ICD-10-CM Code A67.1

Intermediate lesions of pinta

Version 2020 Billable Code

Valid for Submission

A67.1 is a billable code used to specify a medical diagnosis of intermediate lesions of pinta. The code is valid for the year 2020 for the submission of HIPAA-covered transactions. The ICD-10-CM code A67.1 might also be used to specify conditions or terms like erythematous pinta plaque or hyperchromic lesions of pinta or hyperkeratosis of pinta or intermediate lesion of pinta or pintid.

ICD-10:A67.1
Short Description:Intermediate lesions of pinta
Long Description:Intermediate lesions of pinta

Tabular List of Diseases and Injuries

The Tabular List of Diseases and Injuries is a list of ICD-10 codes, organized "head to toe" into chapters and sections with guidance for inclusions, exclusions, descriptions and more. The following references are applicable to the code A67.1:

Inclusion Terms

Inclusion Terms
These terms are the conditions for which that code is to be used. The terms may be synonyms of the code title, or, in the case of "other specified" codes, the terms are a list of the various conditions assigned to that code. The inclusion terms are not necessarily exhaustive. Additional terms found only in the Alphabetic Index may also be assigned to a code.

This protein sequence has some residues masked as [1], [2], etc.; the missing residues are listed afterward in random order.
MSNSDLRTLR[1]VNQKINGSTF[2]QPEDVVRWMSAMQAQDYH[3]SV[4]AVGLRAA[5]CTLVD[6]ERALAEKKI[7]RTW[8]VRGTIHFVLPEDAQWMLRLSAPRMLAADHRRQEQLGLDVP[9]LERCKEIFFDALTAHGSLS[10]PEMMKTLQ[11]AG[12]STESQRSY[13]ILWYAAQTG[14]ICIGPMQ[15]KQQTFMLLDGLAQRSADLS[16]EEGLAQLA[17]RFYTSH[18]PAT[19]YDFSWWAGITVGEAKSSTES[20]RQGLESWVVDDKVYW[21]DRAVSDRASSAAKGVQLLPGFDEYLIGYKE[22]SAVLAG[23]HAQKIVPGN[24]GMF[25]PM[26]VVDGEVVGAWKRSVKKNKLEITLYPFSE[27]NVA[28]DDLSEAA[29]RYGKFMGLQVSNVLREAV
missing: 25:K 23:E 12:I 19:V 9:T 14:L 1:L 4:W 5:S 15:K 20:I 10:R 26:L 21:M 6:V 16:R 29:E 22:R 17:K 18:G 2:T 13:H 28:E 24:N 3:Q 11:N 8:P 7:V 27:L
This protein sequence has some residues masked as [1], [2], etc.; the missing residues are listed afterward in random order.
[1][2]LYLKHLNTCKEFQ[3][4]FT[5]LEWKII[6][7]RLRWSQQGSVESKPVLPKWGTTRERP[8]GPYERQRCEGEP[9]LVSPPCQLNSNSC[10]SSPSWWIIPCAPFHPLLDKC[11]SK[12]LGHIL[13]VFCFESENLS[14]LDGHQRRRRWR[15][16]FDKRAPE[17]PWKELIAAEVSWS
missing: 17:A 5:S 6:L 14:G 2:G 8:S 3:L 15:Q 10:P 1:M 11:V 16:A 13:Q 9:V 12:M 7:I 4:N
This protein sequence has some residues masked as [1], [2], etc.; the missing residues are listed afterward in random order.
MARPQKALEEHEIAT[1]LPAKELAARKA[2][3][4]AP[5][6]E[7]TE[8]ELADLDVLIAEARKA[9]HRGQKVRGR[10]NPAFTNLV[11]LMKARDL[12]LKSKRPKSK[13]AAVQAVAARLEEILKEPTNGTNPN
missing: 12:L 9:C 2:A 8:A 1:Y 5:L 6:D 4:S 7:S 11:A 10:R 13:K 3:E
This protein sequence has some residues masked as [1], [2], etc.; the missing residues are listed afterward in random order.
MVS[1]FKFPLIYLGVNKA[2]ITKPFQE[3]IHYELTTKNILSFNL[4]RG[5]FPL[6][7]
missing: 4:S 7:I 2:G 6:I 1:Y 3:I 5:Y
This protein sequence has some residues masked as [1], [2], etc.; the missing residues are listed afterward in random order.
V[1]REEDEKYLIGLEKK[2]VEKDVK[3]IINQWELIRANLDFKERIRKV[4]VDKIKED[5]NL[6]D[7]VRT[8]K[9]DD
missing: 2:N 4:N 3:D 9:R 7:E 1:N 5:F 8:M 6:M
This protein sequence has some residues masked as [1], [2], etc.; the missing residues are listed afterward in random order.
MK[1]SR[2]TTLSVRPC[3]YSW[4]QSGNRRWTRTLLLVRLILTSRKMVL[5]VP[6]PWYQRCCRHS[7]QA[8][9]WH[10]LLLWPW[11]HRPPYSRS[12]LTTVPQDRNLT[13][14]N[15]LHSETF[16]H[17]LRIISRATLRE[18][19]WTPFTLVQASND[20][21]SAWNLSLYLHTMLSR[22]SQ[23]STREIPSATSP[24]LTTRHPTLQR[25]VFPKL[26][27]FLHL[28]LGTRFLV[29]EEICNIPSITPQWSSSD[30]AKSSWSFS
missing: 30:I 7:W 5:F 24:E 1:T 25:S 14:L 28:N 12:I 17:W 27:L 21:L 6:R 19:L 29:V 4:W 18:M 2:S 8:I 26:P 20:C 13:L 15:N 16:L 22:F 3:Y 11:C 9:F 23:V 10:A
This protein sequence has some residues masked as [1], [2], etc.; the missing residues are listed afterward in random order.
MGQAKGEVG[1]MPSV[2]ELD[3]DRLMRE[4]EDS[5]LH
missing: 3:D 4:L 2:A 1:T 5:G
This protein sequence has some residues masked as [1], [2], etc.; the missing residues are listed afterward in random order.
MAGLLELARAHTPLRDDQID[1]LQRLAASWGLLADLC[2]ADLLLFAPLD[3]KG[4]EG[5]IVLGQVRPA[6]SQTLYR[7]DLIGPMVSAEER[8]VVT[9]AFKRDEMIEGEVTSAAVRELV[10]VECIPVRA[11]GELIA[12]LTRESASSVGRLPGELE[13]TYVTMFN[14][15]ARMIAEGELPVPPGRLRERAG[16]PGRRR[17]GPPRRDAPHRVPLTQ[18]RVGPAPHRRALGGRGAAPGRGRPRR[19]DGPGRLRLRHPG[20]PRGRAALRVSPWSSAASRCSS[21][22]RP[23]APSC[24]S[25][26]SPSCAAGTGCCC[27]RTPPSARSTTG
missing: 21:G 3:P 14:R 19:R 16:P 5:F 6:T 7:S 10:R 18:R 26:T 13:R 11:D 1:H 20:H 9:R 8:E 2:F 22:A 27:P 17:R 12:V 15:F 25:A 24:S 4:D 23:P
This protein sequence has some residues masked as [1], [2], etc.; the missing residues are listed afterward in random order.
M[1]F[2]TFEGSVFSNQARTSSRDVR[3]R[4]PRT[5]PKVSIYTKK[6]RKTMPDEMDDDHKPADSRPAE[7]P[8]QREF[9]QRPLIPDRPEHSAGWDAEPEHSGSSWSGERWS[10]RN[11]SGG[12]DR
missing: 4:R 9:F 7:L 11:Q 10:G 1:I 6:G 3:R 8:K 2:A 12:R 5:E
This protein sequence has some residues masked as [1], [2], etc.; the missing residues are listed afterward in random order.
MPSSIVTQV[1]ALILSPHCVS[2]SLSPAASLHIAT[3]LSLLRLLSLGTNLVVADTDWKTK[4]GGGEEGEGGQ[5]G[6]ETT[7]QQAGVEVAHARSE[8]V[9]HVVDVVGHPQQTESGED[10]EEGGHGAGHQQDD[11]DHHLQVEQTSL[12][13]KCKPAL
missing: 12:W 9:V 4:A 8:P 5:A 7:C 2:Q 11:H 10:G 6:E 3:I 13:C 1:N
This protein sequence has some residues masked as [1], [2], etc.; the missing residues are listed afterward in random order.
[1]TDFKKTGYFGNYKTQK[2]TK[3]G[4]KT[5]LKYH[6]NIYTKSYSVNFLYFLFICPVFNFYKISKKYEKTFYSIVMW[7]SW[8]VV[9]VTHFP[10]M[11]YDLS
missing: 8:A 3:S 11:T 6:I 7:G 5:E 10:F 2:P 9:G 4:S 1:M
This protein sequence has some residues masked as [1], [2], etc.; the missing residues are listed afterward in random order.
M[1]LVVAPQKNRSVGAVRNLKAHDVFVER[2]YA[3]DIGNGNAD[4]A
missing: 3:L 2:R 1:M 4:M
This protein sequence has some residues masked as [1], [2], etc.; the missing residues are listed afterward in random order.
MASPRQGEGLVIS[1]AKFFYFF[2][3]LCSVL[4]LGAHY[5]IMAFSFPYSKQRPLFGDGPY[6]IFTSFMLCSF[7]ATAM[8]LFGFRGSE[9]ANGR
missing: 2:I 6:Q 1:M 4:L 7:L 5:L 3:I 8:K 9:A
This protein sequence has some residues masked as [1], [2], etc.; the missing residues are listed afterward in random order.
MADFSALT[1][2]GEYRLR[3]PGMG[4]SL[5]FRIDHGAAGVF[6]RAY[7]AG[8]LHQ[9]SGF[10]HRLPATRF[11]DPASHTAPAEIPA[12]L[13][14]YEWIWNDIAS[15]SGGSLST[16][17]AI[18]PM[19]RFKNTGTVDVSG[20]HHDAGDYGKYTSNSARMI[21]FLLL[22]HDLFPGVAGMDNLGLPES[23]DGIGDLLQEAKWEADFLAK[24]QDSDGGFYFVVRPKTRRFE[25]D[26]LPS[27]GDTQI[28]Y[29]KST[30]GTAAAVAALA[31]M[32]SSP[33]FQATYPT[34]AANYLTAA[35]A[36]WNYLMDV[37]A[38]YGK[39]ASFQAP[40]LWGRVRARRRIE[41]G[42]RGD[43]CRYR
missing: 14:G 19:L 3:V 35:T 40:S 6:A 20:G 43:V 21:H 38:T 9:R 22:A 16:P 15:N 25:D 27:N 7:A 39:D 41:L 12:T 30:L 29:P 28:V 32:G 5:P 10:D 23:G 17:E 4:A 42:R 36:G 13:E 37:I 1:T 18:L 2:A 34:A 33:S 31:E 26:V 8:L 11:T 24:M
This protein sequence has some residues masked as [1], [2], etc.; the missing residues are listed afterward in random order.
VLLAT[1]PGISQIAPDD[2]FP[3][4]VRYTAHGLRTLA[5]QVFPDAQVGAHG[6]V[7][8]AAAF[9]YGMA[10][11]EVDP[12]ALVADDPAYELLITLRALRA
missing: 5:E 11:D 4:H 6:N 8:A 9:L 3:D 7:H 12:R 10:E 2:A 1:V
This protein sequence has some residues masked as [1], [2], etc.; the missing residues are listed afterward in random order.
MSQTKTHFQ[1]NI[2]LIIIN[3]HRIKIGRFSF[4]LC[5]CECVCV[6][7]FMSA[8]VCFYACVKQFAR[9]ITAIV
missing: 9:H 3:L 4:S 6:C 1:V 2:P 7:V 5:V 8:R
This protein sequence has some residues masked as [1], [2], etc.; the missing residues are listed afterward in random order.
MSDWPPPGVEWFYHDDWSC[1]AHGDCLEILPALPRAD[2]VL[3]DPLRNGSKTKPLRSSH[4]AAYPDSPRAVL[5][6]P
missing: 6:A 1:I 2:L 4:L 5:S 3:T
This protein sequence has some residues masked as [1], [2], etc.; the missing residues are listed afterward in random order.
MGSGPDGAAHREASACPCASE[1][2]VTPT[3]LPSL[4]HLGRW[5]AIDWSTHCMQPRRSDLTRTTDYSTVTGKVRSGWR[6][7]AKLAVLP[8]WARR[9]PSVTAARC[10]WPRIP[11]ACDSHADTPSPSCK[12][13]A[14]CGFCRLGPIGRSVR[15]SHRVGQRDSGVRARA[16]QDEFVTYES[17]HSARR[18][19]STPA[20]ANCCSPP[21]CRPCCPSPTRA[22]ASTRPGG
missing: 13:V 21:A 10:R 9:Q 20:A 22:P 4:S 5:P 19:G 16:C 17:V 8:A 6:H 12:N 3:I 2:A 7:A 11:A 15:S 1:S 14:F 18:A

• Erythematous plaques of pinta
  • Hyperchromic lesions of pinta
  • Hyperkeratosis of pinta
  • Pintids

Index to Diseases and Injuries

The Index to Diseases and Injuries is an alphabetical listing of medical terms, with each term mapped to one or more ICD-10 code(s). The following references for the code A67.1 are found in the index:


Synonyms

The following clinical terms are approximate synonyms or lay terms that might be used to identify the correct diagnosis code:

  • Erythematous pinta plaque
  • Hyperchromic lesions of pinta
  • Hyperkeratosis of pinta
  • Intermediate lesion of pinta
  • Pintid

Diagnostic Related Groups

The ICD-10 code A67.1 is grouped in the following groups for version MS-DRG V37.0 What are Diagnostic Related Groups?
The Diagnostic Related Groups (DRGs) are a patient classification scheme which provides a means of relating the type of patients a hospital treats. The DRGs divides all possible principal diagnoses into mutually exclusive principal diagnosis areas referred to as Major Diagnostic Categories (MDC).
applicable from 10/01/2020 through 09/30/2020.

  • 606 - MINOR SKIN DISORDERS WITH MCC
  • 607 - MINOR SKIN DISORDERS WITHOUT MCC

Convert A67.1 to ICD-9

  • 103.1 - Pinta intermed lesions

Code Classification

  • Certain infectious and parasitic diseases (A00–B99)
    • Other spirochetal diseases (A65-A69)
      • Pinta [carate] (A67)

Code History

  • FY 2016 - New Code, effective from 10/1/2015 through 9/30/2016
    (First year ICD-10-CM implemented into the HIPAA code set)
  • FY 2017 - No Change, effective from 10/1/2016 through 9/30/2017
  • FY 2018 - No Change, effective from 10/1/2017 through 9/30/2018
  • FY 2019 - No Change, effective from 10/1/2018 through 9/30/2019
  • FY 2020 - No Change, effective from 10/1/2019 through 9/30/2020

Information for Patients


Bacterial Infections